Sunday, March 19, 2006

Reflections of a...

Sunday was my grown up day; I cleaned the kitchen that needed cleaning, shopped for food to fill the bare pantry, and took time out for myself, going on a rollerblade along the Hudson despite the chilly winds coming off of the adjacent river. When I came home I saw that my refrigerator didn’t complement my grown up day—shelves filled with booze and liquefying vegetables. Off I went to the grocery store, filling my basket with fresh produce, yogurt, and soy products. I am ready to indulge upon this kick for as long as it will last. Especially since my future sister in law mentioned dress fittings in the next few months.

Standing on line to check out, a cute guy and I made conversation with our eyes and body language. Gesturing I asked him to watch my spot as I grabbed some whole grain crackers. I came back and he asked me for the same favor, except he forgot his salad dressing. We both shared a chuckle at our mutual forgetfulness. As the cashier rang up my order, and still seeing that he was within ear shot packing his own grocery bags, I asked her to also add a NYT to my order. The newspaper of the NYC intelligentsia. I thought his last impression of our semi-flirtatious encounter should involve the clichéd connotations of the NYT. Maybe sometime soon I would share that situation with a guy who I knew more intimately than just safeguarding each other’s spots on line. Instead we would help each other carry groceries home, both hurriedly walking back to the apartment to devour the breakfast in the plastic bags and then the Times on my couch.

The man on line finished paying for his groceries as the cashier began to ring mine up. We parted ways.

Yesterday my sister Kay, my brother Mike and his fiancé Nancy came to my apartment. Our interaction resembling a cross between a happy-family sitcom and my six year old girl fantasies of what being a grown up must be like. My sister talking about the breakfast she made them when they came over, complete with describing how she laid the food out on a glass plate. Mike and his fiancé filling my sister and me on wedding details. Half jokingly, Nancy and Kay make a pact, “let’s try to get pregnant around the same time, you know, so our kids’ll have cousins to grow up with.”

I stood in my living room feeling incredibly out of place. Simultaneously realizing my own mortality and fertility while coming to an understanding how I have a reputation in the family is being the eccentric one. With my outlandish behavior, will my siblings and their spouses restrict visitations with my future nieces and nephews?! Especially, being realistic, my younger siblings will surely have children before I do. Only my actions and drunken rants on this blog giving them insight into my character whether I would make a good babysitter, as opposed to actual experience with my own children.

Standing next to Kay, Mike and his future wife, I was hit with their maturity. No longer are my siblings the same kids who used to play with worms outside our house on Cedar Street. My sister graduates college and embarks upon her career in the next few months. My brother graduates the police academy and becomes a police officer, responsible for other people’s lives. And his high school girl friend becomes his wife and member of our family next June.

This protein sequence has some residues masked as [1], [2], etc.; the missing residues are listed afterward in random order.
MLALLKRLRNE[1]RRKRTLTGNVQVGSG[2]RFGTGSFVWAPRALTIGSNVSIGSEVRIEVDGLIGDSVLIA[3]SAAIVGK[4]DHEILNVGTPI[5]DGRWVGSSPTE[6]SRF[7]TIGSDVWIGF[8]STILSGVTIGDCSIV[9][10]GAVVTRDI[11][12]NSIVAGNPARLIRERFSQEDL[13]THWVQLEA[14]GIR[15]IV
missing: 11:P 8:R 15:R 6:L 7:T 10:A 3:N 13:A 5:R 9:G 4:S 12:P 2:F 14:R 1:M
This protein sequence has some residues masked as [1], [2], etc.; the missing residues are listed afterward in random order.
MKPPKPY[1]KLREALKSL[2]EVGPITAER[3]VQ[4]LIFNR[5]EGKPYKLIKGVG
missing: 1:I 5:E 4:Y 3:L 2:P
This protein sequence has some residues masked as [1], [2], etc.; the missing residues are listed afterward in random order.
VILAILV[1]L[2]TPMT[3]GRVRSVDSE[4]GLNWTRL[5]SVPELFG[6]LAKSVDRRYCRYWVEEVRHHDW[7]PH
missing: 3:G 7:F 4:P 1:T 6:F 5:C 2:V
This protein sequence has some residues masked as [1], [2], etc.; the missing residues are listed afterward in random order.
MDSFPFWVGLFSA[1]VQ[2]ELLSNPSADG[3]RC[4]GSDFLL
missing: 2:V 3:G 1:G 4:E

I compare their paths to my own. Working in advertising, living with a gay roommate whose relationship with me is more child-mother than friend. Never having a serious relationship in my twenty-four years of life for reasons I have yet to explore in therapy. A desire to make it big somehow in some way that I haven’t decided upon yet.

And I enter into the clutches of this fear. Compounded by the article I read in the NY Times today of single women who decide to use any means to have children—including artificial insemination using the sperm of anonymous donors. I begin to reflect upon my life again. There is a very good chance as my siblings enter this stage of their lives, embracing their responsibility as I run from mine that we may be left with even less things in common.

Our relationship further shifting. My role as the older sister holding less importance as they embark upon the lives they’re forging for themselves.

That’s the problem with having younger siblings so close in age. I knew the day would come when they would reach life’s landmarks first, knocking me off of my perch as the know-it-all. I just didn’t imagine it was going to happen so soon.

3 Comments:

At 12:14 PM, Anonymous Martin said...

Marriage and children aren't the only landmarks in life. You're still free to pursue whatever.

I missed your blog!
- Martin
somuchtrouble.livejournal.com

 
At 11:32 PM, Blogger mc uzbek said...

hey,
i read that article too about artificial inseminations and single mothers on nyt.
i was amazed because i myself am thinking about adopting a kid in the future. unfortunalely it is much more complicated for single fathers.

thanks for writing, i've gotten more insight into a new york girl's mind in the last 20 minutes than i have since moving here in august.


sasha

 
At 12:53 PM, Anonymous katie said...

shannon, you got gawkered, and now i am here. i kinda want to be your friend b/c i think we might be the same person. weird. i passed on the link to a bunch of friends. keep it up i need something to do while i am at work but not working.

 

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